Mitral Valve Repair
The mitral valve is the valve between the main pumping chamber of the heart, the left ventricle, and left atrium. The mitral valve commonly leaks or becomes ...
The mitral valve is the valve between the main pumping chamber of the heart, the left ventricle, and left atrium. The mitral valve commonly leaks or becomes incompetent (mitral regurgitation), resulting in a large amount of blood leaking backwards from the heart into the lungs.
Less commonly, the mitral valve can become narrowed (or stenotic) limiting blood flow from the lungs into the heart. Mitral valve disease can be due to myxomatous degeneration, due to a heart attack, due to a weak and dilated heart from rheumatic disease or due to endocarditis (infection in the heart).
The mitral valve sits close to major structures including the circumflex coronary artery, the coronary sinus (main vein draining the heart), the aortic valve, and the main conduction pathway of the heart. Great care is taken to prevent injury to these structures during mitral valve operations.
Mitral valve disease can be asymptomatic and is often identified as a “heart murmur” by your doctor. Symptoms do develop and include heart failure, shortness of breath, and fatigue and palpitations. Mitral disease can also lead to atrial fibrillation, or an irregular heart beat.
How is Mitral Valve Disease Treated?
The primary goal with mitral valve operations is to repair the valve using the patient’s own valve rather than replacing it.
UVA's surgeons have a long history of expertise and excellence in mitral valve repair that began in the 1990s. In fact, many techniques of valve repair were developed here at UVA.
We currently repair 90-95% of mitral valves due to degenerative disease or ischemic disease. We have demonstrated superior results with repair than with replacement. We're also involved in multiple clinical trials designed to treat the mitral valve through the NIH (National Institutes of Health). Contact us to see if you are eligible for these clinical trials.
Transcatheter Mitral Valve Repair
UVA cardiologists and surgeons are pioneers in the development of transcatheter mitral valve repair using a small clip-like device. This implant is threaded by a catheter (tube) that is inserted into a vein in the leg and advanced into the heart. Using ultrasound guidance, the device is then implanted on the leaking portion of the mitral valve to repair it. This procedure can be done without stopping the heart and without a incision on the chest. Initial results have been very encouraging.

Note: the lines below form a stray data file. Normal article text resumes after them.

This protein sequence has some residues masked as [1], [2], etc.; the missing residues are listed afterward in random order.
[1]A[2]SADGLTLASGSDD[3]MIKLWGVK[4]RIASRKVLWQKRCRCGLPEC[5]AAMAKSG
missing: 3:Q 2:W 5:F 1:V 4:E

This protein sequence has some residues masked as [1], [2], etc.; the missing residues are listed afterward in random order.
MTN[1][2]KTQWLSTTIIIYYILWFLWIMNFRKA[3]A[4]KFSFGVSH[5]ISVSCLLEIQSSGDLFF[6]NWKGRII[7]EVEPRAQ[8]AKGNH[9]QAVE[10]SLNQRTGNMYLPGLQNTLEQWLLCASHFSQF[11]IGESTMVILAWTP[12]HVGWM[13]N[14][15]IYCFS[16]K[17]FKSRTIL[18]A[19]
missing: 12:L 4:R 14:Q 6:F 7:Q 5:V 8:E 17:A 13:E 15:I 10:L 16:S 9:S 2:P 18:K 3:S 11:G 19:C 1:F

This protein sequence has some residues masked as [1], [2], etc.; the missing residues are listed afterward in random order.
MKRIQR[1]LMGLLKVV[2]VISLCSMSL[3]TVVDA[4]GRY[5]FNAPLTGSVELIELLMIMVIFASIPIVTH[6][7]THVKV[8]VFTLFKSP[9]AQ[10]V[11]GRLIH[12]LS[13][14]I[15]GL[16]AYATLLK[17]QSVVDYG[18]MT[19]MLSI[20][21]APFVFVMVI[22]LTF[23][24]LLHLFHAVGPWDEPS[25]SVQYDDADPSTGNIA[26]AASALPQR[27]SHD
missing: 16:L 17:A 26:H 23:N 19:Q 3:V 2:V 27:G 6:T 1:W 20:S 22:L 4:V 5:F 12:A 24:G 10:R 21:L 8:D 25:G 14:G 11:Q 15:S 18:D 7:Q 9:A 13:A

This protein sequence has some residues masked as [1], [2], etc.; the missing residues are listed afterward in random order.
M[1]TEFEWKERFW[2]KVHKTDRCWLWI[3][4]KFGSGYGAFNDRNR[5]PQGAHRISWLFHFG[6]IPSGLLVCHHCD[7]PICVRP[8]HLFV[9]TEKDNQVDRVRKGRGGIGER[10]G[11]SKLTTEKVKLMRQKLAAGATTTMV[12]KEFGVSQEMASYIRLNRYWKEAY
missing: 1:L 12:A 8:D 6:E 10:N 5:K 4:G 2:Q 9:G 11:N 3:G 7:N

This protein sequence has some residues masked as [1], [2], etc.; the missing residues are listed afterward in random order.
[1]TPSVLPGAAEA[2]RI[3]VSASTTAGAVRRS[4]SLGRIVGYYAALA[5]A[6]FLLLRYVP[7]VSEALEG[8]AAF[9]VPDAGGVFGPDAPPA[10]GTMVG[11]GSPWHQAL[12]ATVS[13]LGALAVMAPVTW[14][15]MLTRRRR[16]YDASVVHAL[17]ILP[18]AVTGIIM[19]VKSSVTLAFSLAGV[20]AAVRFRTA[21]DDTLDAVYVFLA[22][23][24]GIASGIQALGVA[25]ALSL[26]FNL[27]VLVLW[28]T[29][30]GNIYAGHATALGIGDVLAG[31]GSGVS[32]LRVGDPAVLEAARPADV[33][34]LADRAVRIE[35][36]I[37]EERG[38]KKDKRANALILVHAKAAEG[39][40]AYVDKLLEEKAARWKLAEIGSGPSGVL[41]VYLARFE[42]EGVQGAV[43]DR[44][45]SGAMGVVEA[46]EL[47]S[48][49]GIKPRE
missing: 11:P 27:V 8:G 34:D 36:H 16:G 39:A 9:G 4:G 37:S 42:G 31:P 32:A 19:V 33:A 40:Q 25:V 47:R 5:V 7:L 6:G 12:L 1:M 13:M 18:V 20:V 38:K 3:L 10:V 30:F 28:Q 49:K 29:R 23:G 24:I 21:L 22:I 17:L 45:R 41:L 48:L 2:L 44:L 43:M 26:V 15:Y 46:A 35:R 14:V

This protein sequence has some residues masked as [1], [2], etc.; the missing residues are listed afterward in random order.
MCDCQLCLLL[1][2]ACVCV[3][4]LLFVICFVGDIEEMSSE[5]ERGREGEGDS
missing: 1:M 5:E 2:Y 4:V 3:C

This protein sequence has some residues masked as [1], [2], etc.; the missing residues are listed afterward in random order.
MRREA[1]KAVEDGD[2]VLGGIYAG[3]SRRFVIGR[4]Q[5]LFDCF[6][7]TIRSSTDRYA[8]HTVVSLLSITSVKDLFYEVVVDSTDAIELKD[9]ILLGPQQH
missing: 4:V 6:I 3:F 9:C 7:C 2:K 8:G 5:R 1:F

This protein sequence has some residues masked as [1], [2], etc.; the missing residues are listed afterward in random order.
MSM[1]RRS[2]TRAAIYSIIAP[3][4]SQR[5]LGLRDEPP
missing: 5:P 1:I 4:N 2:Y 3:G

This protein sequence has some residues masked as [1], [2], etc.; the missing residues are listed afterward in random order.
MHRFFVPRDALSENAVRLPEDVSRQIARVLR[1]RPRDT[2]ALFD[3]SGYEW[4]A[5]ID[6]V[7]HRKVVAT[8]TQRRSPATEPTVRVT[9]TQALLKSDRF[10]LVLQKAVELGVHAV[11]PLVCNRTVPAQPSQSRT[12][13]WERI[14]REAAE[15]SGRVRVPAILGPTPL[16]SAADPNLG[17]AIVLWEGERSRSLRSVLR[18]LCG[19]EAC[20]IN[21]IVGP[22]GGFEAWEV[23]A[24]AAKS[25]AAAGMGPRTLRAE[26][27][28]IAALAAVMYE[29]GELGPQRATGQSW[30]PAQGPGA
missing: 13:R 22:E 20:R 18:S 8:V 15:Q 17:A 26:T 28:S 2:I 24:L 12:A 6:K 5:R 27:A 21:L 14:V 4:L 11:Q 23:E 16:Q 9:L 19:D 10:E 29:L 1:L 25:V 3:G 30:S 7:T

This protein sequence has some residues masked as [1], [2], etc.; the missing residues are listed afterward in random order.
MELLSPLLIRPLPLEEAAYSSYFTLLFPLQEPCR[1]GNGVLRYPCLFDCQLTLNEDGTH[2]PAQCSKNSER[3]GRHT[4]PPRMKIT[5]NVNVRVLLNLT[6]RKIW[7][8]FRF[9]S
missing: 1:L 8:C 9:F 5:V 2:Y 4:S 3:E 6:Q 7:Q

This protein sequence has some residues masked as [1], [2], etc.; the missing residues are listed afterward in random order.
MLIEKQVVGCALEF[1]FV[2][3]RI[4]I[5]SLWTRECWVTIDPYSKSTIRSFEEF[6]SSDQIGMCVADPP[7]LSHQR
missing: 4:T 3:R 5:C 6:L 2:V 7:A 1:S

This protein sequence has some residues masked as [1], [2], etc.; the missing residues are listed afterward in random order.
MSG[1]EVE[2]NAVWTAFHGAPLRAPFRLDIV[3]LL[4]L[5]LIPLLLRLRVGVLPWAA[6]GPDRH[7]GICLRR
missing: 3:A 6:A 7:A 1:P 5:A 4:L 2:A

Although our preferred approach is to repair the mitral valve, in some cases, this is not possible. In this case, we replace the mitral valve with a bioprosthetic or a mechanical valve. Bioprosthetic valves can last 10-15 years and only require aspirin, while mechanical valves have the potential to last for the entire life of the patient but require a strong blood thinner (Warfarin, Coumadin). You and your surgeon can decide which valve is best for you and your lifestyle.
Minimally Invasive Operation
In many cases of isolated mitral valve disease, we perform these operations through a minimally invasive approach. This is performed either through a partial opening of the breast bone or through a small incision on the right chest between the ribs without a sternotomy (cutting of the sternum). The size of the incision is about 2-3 inches. UVA's surgeons also have expertise in treating atrial fibrillation during mitral valve surgery.
With the help of our world-class cardiologists, we use 3-D echocardiography, which allows us to understand why the valve is leaking, how we should repair the valve and how successful the repair is before the patient leaves the operating room.
At UVA our cardiac surgeons and cardiologists are now performing mitral valve repair surgery percutaneuosly in high-risk patients. Using only one small incision in the groin, a small clip is advanced into the heart to repair the leaky mitral valve. This can be done without stopping the heart and without a incision on the chest. Initial results have been very encouraging.
In cases where the mitral valve needs to be repaired/replaced, in addition to other procedures on the heart (like coronary artery bypass grafting or other valve operations) the operation is performed through a full sternotomy (opening breast bone).